New Painting: Power Surge

Lately I find myself thinking about doing paintings that have more going on in them. What I mean is, I’ve spent many, many years doing paintings of male nudes, some in landscapes, some not, but mostly they’ve been pretty literal. That is, they are what they are, and although there’s often a bit of a story behind the image, basically it’s a painting that says, “Isn’t this a beautiful man?” I love those paintings but I’ve been doing them a long time and I’m thinking, I want to add something. So along about September 25 I was doing some sketches of Christian at the pool. In one of them (left) he’s throwing a beachball into the air. When I began sketching that image, I thought, wait a minute, let’s make this a little less literal. Why not make that beachball into something else? Like a moon—or a planet? So I began the pencil sketch with that in mind, and it worked. In fact, I liked the pencil sketch so much I went in with colored pencils and darkened the sky and added some stars and went over the whole thing in color. Just to see what would happen.

So this is what happened: The sketch at left, which I really loved. There was something about it that moved me, and I wasn’t sure what. And I knew I didn’t need to know exactly what was going on. The important thing was, I felt some emotional connection to the image. I thought: this is definitely worth turning into a painting. There’s more to explore here!

The next day I decided to do a second, larger study before tackling a major painting. I proceeded to do an acrylic sketch on paper which was extremely valuable–valuable because it showed me some things NOT to do. For one thing, the figure is a bit stiff and wooden in this one. It’s still a nice figure–it just has less life and motion in it than the one in the first sketch. Another major difference is the treatment of the pool. In this second study I saw that I should keep the pool more or less looking like a sunlit backyard pool, even though I’m changing the sky from day to night. A big thing that’s not working is to have the moon/planet reflecting in the pool. That’s way too literal. (I don’t want to "anchor" the moon/planet in reality to quite that extent. We don’t know yet whether it’s real or not, and maybe we should never really know.) Another more subtle difference is the texture in the first sketch which resulted from using colored pencils and having to color in large areas. In the second study I used acrylic which makes it easy to do large areas and keep them more or less flat and smooth. But in this case flat and smooth meant flat and kind of boring. So I had a hunch that the finished painting would be better with some texture.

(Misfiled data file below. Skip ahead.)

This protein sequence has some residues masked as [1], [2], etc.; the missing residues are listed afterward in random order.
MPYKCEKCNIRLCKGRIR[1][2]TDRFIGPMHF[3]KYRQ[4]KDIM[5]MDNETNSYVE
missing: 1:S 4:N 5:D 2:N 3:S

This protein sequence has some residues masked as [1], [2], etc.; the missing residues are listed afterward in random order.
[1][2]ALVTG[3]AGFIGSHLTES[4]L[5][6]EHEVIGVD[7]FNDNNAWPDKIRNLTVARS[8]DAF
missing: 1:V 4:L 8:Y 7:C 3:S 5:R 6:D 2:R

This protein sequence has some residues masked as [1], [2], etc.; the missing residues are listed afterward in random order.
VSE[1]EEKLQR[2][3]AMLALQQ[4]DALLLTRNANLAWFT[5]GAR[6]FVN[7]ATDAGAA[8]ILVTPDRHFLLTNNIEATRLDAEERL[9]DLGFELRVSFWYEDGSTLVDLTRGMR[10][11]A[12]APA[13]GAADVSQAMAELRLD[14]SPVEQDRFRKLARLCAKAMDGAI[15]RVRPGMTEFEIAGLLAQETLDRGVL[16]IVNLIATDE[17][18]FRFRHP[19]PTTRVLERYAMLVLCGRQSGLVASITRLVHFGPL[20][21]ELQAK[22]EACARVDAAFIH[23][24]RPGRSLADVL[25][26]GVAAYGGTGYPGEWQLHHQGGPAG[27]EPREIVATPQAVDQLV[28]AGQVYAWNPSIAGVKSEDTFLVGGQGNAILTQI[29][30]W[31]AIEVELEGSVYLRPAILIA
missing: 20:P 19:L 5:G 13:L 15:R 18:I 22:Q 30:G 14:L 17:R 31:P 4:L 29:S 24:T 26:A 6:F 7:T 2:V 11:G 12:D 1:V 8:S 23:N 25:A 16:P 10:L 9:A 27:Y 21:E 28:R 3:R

So, the following day, armed with all that I’d learned from the two preparatory studies, I cut out a big piece of canvas, put it on my easel, and began drawing on it in soft pencil. I spent almost a whole day just getting the drawing right (I especially wanted to make sure the figure had a sense of life and motion). At the end of the day, I painted my usual purple wash over it and let it dry. The next day I began painting.